I will never forget Ted and I thank him for teaching me to never to assume anything.


  1. Not only was that story interesting, but it was also enjoyable to read. I really liked the phrase "camper by camper they unloaded the bus until we had ten wheelchairs headed for the cabin". I don't know whether you intentionally did this or not, Cassie, but it as though you referred to the campers as wheelchairs, making it seem like you hadn't really seen them as people yet. However, by the end of the story, the campers are individual people with individually wonderful personalities.
    On a side note, that sounds like a really challenging, rewarding experience!

  2. Wow sounds like a such a great rewarding job! It was a really good read, and I was drawn into the story from the beginning. I like how you described how questioning you were at first of the whole camp experience and how later you were anxious about not being able to complete the tasks. I think that makes the story relatable to the people reading it because we have all felt that way. Its great that you can look back on what might have been an embarrassing experience (being tricked like that) and see how it made you learn something important and rewarding, and in that way you get to share it with the rest of us! Look forward to reading more :)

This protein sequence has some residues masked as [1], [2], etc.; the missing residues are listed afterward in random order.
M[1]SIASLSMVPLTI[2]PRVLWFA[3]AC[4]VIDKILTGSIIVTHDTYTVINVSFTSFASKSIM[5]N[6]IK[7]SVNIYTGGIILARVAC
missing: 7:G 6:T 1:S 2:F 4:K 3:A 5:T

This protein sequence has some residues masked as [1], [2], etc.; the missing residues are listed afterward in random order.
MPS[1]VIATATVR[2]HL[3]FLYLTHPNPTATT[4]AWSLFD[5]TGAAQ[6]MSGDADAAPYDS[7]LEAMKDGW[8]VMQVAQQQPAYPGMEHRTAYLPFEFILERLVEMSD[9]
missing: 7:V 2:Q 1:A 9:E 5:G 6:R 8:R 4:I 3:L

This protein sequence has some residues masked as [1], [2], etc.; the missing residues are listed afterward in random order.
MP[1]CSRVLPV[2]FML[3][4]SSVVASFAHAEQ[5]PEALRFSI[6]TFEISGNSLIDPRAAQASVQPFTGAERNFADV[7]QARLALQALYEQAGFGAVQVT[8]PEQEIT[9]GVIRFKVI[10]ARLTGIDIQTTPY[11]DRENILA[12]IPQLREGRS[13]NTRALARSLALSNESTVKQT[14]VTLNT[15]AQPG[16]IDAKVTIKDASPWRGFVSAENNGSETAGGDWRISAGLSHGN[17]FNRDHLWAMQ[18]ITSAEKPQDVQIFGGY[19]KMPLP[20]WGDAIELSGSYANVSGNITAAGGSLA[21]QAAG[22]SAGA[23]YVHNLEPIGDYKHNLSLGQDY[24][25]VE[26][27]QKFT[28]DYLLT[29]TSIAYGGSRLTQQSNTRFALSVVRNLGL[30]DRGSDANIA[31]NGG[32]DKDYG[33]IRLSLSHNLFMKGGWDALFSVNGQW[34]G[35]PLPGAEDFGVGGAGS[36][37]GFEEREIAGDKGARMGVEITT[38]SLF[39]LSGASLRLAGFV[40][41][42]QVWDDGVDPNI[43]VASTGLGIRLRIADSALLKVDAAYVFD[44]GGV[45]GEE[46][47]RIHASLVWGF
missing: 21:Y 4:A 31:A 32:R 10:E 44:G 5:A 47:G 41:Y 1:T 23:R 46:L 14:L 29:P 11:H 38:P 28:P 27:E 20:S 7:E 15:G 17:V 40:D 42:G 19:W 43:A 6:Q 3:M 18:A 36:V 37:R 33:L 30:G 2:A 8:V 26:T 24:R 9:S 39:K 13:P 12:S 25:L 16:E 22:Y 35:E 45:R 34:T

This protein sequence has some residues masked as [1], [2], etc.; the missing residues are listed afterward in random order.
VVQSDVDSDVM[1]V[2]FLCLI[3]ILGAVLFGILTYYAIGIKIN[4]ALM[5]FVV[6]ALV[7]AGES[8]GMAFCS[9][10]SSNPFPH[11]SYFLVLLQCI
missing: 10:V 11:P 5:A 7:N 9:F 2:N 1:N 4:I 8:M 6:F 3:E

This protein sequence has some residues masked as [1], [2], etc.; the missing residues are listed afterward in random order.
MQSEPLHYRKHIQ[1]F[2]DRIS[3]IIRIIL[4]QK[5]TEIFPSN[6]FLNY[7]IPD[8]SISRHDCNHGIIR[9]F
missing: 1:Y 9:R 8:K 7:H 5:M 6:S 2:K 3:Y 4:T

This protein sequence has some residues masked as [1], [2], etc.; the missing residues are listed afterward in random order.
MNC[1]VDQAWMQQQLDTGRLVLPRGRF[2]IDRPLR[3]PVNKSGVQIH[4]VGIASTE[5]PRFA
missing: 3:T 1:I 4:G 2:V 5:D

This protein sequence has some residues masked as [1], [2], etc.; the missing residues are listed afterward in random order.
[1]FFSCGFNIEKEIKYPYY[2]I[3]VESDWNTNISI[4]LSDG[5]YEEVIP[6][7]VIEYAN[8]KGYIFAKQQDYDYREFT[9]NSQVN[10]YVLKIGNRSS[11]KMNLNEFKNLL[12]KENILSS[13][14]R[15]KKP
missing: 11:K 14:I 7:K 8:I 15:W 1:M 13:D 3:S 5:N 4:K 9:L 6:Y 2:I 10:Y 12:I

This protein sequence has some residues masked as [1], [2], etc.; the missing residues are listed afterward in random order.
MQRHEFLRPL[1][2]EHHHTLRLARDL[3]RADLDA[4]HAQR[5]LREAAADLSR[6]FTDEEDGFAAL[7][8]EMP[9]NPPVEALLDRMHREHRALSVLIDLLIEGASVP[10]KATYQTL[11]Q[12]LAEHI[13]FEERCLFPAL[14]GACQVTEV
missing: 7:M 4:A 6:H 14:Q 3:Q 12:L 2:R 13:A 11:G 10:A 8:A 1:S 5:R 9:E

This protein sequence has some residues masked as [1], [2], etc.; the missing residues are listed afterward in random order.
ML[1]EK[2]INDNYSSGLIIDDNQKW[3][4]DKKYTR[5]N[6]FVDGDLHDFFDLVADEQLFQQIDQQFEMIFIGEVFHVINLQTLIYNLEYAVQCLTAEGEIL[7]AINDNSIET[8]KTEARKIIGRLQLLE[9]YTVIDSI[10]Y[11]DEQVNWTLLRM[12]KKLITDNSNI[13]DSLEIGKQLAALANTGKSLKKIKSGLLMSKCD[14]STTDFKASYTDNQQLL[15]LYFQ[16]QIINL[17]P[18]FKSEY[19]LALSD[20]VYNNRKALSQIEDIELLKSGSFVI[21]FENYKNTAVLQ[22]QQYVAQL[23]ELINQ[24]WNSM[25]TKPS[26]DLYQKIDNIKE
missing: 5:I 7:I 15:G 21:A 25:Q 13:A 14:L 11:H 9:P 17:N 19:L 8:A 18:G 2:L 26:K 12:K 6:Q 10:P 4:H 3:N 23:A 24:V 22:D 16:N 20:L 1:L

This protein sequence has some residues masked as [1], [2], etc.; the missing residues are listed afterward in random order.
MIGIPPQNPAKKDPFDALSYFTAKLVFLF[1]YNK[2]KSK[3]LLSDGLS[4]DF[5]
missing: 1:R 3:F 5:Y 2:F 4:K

3. I loved the description in your story. You are very good with giving a vivd image of your experiences. I would recommend varying the length of sentences and paragraphs. You do this more toward the end of the post which makes the writing flow really well.